I hope this helps!


Team HindiPod101.com

Friday at 07:07 AM
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I will meet you tomorrow

Main aap kal miloongi

HindiPod101.com Verified
Monday at 01:59 PM
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Hi Kakembo,

Thanks for posting!

Your sentence seems perfect except for the spellings :) Here it is with the correct spellings:

मैं तुम्हें कल मिलने आऊँगा। (main Tumhen kaL miLaNe aauungaa.) (I'll come see you tomorrow.)

I hope this helps!


Team HindiPod101.com

Monday at 04:19 PM
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मैं तूमहे कल मिल्ने आउंगा

HindiPod101.com Verified
Monday at 01:21 PM
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Hi Alice,

Thanks for posting!

Excellent sentence, but I think the genders are a little mixed up :)

Try this:

मैं दिल्ली गई हूँ। (main DiLLii) gayii huun.) or I have gone to Delhi.

All the best!


Team HindiPod101.com

Sunday at 09:15 AM
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मैं दिल्ली गया हूं।

अगली बार मैं मुंबई और बैंगलोर जाऊँगी

hindipod101.com Verified
Tuesday at 04:30 PM
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Hello Shawn,

That is so true. Sometimes being a native, a language might come naturally but we ignore the basic understanding of the grammar. However, learning a second language makes us understand all this!



Team HindiPod101.com

Tuesday at 11:05 AM
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धन्यवाद नेहा-जी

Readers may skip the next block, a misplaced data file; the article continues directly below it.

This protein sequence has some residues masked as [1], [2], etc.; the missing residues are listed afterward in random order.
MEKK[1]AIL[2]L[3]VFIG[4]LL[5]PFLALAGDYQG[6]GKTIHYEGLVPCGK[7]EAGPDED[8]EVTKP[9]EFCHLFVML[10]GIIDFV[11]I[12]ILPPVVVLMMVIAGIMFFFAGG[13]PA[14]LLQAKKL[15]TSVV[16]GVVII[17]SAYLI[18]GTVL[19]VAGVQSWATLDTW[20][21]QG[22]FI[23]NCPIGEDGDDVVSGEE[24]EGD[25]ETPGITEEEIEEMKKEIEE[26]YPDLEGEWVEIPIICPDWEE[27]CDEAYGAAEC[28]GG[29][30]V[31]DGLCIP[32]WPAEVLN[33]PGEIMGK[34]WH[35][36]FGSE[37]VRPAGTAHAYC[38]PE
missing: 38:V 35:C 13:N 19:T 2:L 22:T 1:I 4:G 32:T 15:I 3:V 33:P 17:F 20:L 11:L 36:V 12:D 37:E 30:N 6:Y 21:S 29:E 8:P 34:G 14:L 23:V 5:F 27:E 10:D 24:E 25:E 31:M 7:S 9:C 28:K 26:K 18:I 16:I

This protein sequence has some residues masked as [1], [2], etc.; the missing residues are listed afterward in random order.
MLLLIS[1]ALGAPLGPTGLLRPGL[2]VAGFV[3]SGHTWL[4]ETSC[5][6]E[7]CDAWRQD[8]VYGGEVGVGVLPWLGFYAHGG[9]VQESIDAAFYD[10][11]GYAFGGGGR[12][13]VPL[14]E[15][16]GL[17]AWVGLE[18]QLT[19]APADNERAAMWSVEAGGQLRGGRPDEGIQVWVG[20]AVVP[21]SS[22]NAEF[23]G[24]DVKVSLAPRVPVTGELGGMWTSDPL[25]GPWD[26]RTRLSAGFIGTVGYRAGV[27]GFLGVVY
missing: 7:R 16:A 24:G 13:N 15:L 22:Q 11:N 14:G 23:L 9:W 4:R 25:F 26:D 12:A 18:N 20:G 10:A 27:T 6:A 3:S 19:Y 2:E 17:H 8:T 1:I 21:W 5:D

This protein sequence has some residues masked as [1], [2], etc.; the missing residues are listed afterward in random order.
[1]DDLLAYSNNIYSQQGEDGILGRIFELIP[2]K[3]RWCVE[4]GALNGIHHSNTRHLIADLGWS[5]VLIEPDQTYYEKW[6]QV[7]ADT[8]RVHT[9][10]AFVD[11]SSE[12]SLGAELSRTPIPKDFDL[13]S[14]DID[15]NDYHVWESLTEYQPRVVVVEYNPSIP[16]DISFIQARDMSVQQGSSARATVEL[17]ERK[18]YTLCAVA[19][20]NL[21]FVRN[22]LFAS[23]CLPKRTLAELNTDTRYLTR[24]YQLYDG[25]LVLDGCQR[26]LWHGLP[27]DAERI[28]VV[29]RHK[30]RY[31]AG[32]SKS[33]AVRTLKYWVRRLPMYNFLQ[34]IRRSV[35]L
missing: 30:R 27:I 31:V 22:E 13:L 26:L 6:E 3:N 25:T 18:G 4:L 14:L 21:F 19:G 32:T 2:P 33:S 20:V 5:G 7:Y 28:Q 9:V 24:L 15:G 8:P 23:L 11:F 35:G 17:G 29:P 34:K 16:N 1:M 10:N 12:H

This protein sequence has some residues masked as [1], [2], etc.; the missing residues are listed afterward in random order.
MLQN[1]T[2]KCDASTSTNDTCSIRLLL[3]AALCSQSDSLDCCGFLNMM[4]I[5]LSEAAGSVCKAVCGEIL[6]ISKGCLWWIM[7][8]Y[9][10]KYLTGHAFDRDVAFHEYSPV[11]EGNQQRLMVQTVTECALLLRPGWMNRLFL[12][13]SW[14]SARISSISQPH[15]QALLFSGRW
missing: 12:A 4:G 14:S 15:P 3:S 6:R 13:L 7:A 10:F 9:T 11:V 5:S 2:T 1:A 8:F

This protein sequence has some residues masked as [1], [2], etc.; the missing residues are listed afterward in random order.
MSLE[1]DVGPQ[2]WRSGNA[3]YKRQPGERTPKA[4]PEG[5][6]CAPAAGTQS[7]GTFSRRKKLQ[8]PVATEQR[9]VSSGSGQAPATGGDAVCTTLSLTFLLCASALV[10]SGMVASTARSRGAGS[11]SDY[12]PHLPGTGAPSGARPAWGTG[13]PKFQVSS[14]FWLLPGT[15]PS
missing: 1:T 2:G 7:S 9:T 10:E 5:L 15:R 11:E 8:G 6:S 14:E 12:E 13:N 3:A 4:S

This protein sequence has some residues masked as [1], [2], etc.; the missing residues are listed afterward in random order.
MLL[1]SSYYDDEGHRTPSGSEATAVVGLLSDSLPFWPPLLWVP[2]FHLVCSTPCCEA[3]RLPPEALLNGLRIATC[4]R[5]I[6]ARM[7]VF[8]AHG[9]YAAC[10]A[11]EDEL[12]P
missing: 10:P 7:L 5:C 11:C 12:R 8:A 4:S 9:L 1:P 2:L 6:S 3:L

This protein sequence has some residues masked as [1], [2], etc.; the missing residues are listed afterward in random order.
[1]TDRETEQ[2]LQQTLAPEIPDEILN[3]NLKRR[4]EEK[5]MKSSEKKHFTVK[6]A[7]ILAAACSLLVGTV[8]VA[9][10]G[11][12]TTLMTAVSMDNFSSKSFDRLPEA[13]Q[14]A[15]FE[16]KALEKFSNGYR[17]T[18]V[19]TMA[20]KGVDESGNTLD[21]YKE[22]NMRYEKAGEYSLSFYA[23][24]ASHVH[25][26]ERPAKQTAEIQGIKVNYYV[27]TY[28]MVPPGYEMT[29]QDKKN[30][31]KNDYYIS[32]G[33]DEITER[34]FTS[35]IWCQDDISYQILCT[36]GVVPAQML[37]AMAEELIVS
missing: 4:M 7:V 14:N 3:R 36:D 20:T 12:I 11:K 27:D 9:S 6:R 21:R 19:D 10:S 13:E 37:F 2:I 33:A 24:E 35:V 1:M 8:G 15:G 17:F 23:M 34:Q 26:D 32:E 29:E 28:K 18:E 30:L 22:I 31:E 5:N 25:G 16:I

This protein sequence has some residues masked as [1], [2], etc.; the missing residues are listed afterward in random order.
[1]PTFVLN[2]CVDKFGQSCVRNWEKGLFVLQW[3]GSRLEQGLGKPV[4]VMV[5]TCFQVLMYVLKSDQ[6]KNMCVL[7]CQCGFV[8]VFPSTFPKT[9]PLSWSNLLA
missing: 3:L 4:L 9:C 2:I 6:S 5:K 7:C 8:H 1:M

Dhanyavaad Neha-ji!

The best part of learning Hindi as a second language is it reminds me of all the things I forgot from learning English long ago! Adverbs, adjectives, prepositions, dangling participles......ha ha.....it's a wonder humans can do anything beyond grunting :stuck_out_tongue_winking_eye:

hindipod101.com Verified
Tuesday at 08:54 AM
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Hello Shawn,

A better translation would be 'bhaasha ek kamaal ki cheez hai'. The trick is simple just like in English, the adjective always comes before the noun. For example , Its a beautiful house or its a lovely car. Sometimes though, we use postpositions to make it sound better. For example, bada sa ghar, kamaal ki cheez, sundar si ladkii. However in cases, it might just work without the postposition. So it actually depends on the sentence.



Team HindiPod101.com

Tuesday at 04:26 AM
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धन्यवाद शक्ति-जि!

Dhanyavaad Shakti-ji!

So, curious. The reason I wrote it as "bhaashaa cheez kamaal hai" is I was thinking it should the order of noun+object+object modifiers+verb. So in my thinking it was (literal translation) "language (noun) thing (object) amazing (object modifier) is (verb)".

I've noticed sometimes the object modifiers come before the object and sometimes afterwards. Is there some simple trick to know when to do which? Or in this case the "amazing thing" is actually considered the whole object?

मैं एक छात्र संघर्ष कर रहा हूँ

mein ek chaatr sangharsh kar raha hoon

I am a struggling student :stuck_out_tongue_winking_eye: Ha Ha.....